Thursday, December 10, 2009

Surprising Stat

Do banks or credit unions have a greater percentage of their respective industry’s assets in problem institutions?

If you guessed banks, you’re wrong.

At the end of the third quarter of 2009, the percentage of banking industry assets in problem banks was 2.61 percent.

In comparison, 4.83 percent of the credit union industry’s assets are in problem credit unions.


  1. Data is from FDIC and NCUA. Assets at troubled banks can be found in FDIC's Quarterly Banking Profile. Assets at problem credit unions can be found in the monthly NCUSIF presentation to the NCUA Board.

  2. It's unfortunate there aren't any statistics showing how much of the banking industry's assets would be in problem banks if it wasn't for TARP funds. Do you have any statistics showing how many banks are not on the problem list because of taxpayer assistance?

  3. Dear Anonymous:

    I don't know the answer to your question. However, the Capital Purchase Program (CPP) will turn a profit for taxpayers. Treasury announced that the expected profits from the CPP will be $19 billion.

    I guess the same question could be asked about the Temporary Corporate Credit Union Stabilization Fund. If this fund had not been created by Congress in May, how many more credit unions would have been on the problem list.

  4. Interesting you would mention the $19 billion in expected profits. If I'm not mistaken, the majority of that $19 billion will come from the sale of the CPP warrants issued to the U.S. Treasury when it purchased the preferred stock in the banks requesting taxpayer assistance through this program. I'm curious, didn't the organization you represent, the American Bankers Association, lobby congress to cancel these taxpayer owned warrants? From what I understand, the American Bankers Association also sent the Treasury a letter asking that banks be given the ability to withdraw from the CPP program without having to pay what they consider to be "an onerous exit fee." Am I the only one who finds it hypocritical that you would boast of these expected profits, while the organization you represent did everything in its power to prevent these same profits from happening?

  5. Interesting stat. What dollar amount do those percentages represent?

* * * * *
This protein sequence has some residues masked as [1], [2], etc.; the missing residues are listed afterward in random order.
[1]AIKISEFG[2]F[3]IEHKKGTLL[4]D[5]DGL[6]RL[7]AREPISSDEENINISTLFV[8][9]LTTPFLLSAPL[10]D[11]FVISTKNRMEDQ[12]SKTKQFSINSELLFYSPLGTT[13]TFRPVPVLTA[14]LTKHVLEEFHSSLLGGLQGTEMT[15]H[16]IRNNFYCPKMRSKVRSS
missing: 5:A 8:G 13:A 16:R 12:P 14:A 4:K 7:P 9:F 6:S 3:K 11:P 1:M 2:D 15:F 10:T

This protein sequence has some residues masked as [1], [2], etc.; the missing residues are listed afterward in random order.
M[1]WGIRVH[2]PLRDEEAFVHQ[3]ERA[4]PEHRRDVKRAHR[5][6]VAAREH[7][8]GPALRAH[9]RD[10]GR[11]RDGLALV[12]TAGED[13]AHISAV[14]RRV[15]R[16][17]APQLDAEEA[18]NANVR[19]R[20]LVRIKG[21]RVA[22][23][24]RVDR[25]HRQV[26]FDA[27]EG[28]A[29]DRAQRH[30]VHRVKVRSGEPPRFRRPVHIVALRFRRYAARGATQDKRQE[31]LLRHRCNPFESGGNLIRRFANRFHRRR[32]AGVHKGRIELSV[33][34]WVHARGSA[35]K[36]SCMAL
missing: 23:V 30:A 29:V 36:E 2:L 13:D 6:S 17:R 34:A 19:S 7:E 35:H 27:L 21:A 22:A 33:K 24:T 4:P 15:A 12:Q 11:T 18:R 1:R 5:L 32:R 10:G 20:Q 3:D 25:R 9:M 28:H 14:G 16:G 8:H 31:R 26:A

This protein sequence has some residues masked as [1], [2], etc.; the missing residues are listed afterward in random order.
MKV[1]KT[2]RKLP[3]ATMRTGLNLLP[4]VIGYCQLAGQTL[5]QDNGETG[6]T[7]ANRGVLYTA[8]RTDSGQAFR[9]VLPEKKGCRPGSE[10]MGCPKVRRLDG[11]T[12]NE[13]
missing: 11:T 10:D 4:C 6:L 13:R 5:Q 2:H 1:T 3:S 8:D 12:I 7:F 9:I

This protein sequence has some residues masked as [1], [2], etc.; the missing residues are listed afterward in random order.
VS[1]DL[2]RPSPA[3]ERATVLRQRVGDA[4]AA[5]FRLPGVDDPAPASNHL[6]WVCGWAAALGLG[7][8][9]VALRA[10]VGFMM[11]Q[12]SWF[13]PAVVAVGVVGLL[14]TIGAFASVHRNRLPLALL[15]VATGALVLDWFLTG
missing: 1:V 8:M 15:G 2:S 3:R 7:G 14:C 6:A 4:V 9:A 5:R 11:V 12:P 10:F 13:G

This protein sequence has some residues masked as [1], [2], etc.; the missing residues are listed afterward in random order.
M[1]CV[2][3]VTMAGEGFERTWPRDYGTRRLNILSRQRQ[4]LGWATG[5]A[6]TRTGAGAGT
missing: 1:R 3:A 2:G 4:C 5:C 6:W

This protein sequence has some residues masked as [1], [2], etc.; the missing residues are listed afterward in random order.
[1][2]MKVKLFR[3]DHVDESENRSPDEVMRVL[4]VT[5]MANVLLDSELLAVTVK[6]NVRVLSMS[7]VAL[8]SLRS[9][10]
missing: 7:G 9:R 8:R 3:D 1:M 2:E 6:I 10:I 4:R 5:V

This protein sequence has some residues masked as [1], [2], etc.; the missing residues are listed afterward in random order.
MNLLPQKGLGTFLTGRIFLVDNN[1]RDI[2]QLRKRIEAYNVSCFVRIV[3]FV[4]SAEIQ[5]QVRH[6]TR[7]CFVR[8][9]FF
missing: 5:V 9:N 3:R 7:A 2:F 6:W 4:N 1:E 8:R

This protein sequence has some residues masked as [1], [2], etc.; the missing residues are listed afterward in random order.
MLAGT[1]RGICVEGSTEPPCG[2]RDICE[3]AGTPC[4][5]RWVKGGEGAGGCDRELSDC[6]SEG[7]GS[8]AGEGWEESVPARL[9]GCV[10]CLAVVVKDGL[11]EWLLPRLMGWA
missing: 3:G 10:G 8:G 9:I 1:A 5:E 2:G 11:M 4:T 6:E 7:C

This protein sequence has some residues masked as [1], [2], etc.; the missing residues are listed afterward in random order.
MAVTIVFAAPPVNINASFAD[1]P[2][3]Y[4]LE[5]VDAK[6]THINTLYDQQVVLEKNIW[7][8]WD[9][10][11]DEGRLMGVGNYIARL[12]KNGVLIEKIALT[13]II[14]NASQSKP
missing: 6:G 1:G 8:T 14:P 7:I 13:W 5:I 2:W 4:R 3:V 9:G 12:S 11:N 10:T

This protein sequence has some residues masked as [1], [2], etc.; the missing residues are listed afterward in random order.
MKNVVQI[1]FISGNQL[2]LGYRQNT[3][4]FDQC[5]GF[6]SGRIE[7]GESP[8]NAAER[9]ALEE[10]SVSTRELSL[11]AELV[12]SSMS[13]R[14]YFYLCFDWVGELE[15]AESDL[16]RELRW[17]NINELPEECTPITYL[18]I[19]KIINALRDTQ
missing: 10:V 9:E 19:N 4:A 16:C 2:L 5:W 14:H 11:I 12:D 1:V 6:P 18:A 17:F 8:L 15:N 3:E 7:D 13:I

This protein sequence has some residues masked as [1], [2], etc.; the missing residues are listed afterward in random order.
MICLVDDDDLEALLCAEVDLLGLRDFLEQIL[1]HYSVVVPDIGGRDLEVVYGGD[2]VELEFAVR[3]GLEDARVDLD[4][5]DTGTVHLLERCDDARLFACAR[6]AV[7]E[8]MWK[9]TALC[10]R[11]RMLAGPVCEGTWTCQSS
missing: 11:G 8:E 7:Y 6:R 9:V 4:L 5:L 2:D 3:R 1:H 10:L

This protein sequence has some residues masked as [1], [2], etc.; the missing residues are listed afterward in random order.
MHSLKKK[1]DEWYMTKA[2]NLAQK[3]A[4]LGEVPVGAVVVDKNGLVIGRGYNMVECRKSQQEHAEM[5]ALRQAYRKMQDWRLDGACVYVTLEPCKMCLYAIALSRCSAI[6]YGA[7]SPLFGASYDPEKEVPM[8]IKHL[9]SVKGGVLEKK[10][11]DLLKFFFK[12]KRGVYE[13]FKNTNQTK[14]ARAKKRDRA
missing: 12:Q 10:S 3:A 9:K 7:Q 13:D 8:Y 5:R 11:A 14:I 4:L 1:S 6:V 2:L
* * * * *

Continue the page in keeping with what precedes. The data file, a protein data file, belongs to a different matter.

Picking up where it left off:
6. anonymous above. you're focused on the wrong villain and you're making an argument that misses the point. if a cu was a bank it could get tarp. tarp is protecting the bank insurance fund. in cu's, there is NO protection and the losses as a % of the insurance fund are and will be greater... and that means natural person cu's will LOSE while healthy banks are protected.
    lets say that no bank gets any TARP---tell me how that HELPS the cu's interconnected risk?
    does the fact that some of the large banks loaded up on bad assets remove the fact that north island, eastern financial, gte, arrowhead, arizona federal, suncoast (and others) didnt?
    without the $30B borrowing line from US Treasury in January, according to Chairman Matz, "the entire cu movement would have imploded" (this was said at all 3 town halls and at a recent cu conference).
    vitriol against banks wont fix the HUGE credit problem in ccu portfolios nor the HUGE problem in cu loan portfolios.

  7. The reason why I adjusted for asset size and looked at assets in problem institutions as a percent of the industry's assets deals with the fact that the banking industry is about 15 times larger than the credit union industry. This corrects for the scaling issue.

    But to answer your question: For FDIC-insured institutions, the aggregate assets in problem banks is $346 billion. For NCUSIF-insured credit unions, the assets in problem credit unions is $42.2 billion.



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